McDermott fulfilled his own nervy prophesy. At the 1911 U.S. Open at Chicago Golf Club, he beat Mike Brady and George Simpson in a three-way playoff and became the first homebred champion. In 1912 at the Country Club of Buffalo, he won the U.S. Open for the second straight time and was hailed as an American hero.

“To our off-side way of thinking,” Grantland Rice wrote, “John was the greatest golfer America has ever produced, amateur or professional, when it came to a combination of nerve, coolness and all-around skill from the tee to the green.”

McDermott took fifth at the 1913 British Open, the first American to vault into the British echelon. Johnny was at the top of his game. He had a club endorsement deal and earned as much as $100 playing with wealthy visitors at Florida resorts. He won more tournaments in 1913, including the Western Open and Philadelphia Open, and his future looked strong.

Then McDermott’s life fell apart. Not long after he returned from the British Open, he discovered his investments had gone sour, a fact he hid from his family. Then came the fateful episode at the Shawnee Open. McDermott had soundly beaten British players Alex Smith and the revered Harry Vardon that day. Stories differ about his remarks when he stood on that chair to make his victory speech, but the New York papers reported that McDermott said, “We hope our foreign visitors had a good time, but we don’t think they did, and we are sure they won’t win the National Open.”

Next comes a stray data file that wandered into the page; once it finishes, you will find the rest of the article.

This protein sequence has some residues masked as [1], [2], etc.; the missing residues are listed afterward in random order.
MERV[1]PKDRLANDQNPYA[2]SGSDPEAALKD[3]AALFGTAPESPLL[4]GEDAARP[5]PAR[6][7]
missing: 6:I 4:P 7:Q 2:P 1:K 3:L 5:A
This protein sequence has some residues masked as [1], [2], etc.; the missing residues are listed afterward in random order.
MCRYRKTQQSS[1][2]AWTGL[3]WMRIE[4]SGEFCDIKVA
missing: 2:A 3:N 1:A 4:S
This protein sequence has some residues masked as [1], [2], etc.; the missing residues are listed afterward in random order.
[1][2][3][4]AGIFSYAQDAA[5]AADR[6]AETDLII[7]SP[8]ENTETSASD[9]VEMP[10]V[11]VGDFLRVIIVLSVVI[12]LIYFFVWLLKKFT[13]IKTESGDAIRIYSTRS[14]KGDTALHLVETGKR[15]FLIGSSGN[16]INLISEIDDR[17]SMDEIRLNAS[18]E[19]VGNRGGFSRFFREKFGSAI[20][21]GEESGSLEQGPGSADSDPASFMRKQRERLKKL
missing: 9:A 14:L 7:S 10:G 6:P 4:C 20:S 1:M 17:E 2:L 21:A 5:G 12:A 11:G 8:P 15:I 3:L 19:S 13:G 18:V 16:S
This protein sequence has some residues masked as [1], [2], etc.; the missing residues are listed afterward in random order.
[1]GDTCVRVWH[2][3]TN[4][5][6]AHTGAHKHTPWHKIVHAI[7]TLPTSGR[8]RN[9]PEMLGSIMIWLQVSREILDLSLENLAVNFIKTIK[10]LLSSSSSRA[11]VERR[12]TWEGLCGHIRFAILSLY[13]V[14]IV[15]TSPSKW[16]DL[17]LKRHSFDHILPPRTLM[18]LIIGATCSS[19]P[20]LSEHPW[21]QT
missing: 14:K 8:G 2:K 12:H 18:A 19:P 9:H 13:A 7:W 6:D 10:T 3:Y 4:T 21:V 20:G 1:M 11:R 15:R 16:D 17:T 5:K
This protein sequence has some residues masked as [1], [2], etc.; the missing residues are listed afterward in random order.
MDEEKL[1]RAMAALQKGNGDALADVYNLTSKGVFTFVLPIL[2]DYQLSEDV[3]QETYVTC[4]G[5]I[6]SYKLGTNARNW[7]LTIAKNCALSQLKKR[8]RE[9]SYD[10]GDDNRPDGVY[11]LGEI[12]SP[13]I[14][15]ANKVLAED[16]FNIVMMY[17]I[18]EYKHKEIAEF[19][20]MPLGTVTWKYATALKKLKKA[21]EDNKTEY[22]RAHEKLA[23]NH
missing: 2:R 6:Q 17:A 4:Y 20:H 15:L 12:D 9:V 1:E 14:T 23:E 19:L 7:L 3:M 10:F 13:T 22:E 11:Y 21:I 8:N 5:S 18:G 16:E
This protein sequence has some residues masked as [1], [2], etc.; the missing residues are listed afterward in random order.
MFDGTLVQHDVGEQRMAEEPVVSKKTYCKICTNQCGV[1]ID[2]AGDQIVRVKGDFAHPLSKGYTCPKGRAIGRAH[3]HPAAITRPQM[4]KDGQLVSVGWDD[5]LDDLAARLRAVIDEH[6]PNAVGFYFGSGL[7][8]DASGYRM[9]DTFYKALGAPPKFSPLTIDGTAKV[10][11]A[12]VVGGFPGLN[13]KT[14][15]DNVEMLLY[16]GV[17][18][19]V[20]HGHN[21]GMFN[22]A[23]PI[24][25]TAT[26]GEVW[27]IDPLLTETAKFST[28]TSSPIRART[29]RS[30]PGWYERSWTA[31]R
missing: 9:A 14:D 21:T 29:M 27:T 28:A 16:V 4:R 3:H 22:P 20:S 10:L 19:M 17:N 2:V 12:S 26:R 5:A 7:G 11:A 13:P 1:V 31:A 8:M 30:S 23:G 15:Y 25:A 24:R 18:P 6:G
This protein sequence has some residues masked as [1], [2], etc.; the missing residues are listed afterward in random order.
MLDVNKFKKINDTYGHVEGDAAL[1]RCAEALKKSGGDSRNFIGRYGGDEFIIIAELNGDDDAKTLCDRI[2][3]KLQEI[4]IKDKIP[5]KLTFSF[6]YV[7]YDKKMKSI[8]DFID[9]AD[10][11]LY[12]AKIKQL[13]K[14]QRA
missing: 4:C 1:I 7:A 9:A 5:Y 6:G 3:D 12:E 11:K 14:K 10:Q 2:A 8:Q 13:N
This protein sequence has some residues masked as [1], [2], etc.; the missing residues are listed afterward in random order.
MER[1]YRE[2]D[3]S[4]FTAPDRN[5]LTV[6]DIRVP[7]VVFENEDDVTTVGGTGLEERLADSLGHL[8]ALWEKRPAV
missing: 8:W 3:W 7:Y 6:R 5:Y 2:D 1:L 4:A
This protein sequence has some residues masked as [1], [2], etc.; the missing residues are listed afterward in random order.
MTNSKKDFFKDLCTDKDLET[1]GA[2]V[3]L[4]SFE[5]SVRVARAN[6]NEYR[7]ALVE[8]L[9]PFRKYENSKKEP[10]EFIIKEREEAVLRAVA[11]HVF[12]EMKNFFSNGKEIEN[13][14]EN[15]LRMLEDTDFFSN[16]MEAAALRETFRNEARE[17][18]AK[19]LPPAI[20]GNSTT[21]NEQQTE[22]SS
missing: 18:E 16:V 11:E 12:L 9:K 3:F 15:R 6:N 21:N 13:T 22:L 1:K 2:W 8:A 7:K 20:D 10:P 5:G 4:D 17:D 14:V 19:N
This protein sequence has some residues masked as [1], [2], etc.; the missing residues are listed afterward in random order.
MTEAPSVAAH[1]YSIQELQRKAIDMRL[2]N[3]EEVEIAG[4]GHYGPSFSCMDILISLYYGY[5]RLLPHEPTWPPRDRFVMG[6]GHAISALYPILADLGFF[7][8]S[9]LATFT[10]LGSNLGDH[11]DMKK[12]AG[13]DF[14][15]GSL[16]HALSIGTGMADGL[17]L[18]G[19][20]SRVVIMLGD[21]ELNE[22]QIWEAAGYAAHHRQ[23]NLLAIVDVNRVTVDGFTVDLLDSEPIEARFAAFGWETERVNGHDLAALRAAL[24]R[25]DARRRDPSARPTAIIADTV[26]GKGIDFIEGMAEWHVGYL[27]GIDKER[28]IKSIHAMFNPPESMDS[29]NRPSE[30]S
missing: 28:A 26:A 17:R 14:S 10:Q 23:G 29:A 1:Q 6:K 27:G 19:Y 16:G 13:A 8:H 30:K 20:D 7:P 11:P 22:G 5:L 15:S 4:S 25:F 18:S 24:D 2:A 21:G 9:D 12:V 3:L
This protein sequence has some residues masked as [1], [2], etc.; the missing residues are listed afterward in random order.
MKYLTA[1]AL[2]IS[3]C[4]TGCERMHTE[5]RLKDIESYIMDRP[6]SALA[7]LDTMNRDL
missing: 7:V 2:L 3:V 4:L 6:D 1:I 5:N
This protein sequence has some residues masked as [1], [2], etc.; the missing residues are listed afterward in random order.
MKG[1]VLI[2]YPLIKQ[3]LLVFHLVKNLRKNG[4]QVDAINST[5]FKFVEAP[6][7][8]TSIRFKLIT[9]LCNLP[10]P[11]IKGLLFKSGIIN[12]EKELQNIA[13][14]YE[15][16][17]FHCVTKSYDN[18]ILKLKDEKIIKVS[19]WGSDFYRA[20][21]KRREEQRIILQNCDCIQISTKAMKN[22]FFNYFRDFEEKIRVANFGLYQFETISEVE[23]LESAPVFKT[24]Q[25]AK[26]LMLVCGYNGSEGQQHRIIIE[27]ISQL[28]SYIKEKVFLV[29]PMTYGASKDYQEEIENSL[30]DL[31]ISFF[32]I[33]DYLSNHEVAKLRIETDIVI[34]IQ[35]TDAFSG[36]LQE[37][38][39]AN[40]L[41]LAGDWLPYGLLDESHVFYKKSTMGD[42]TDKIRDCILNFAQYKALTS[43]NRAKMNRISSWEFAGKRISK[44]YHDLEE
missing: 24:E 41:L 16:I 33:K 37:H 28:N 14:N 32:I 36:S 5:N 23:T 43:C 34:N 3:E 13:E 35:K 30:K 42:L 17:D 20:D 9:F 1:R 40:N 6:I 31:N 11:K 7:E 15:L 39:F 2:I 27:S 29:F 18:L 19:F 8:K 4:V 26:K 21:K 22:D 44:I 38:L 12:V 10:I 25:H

Listeners were aghast. The remark was terribly rude, especially considering that Johnny had been treated so well in Great Britain. The New York and British newspapers had a field day. McDermott was mortified at the reaction in the press. He claimed he was misquoted and issued clarifying statements to try to patch up the hard feelings.

Golf course architect A.W. Tillinghast later said the Englishmen accepted McDermott’s apology, “because they realized Johnny was flush with victory, young and comparatively uneducated.”

At least one reporter wouldn’t let it go and there was bitterness on both sides of the pond. McDermott was nearly inconsolable. He began to brood.

Adrift

Johnny entered the 1914 British Open, but travel mishaps caused him to arrive late and miss his starting time. When officials offered him a later time, he refused, saying it would be unfair to the other players. He booked passage home on the ocean liner Kaiser Wilhelm II for June 17.

Sailing down the fog-shrouded English Channel, McDermott was sitting in the ship’s barbershop when a loud “Boom!” shook the liner. The ship shuddered and lurched, and McDermott joined other passengers scrambling into the lifeboats. A British grain carrier had ripped a huge tear in the ship’s hull and the Kaiser Wilhelm limped into port, but McDermott drifted in the channel for nearly 20 hours before he was rescued.

Years later, his sister Gertrude told writer Joe Schwendeman of Golf Journal, “It was like the last straw. Everything had hit him within a year, and it was all bad.”

In October, Johnny blacked out as he walked into the Atlantic City golf shop. His parents were notified, and they picked him up and took him home. McDermott formally resigned on Dec. 1, 1914.

Four days later a newspaper article announced “McDermott Retires from Seashore Job. Noted Golfer Leaves Atlantic City Country Club – Sticks are Sent Home. Friends say McDermott will quit the game for awhile.”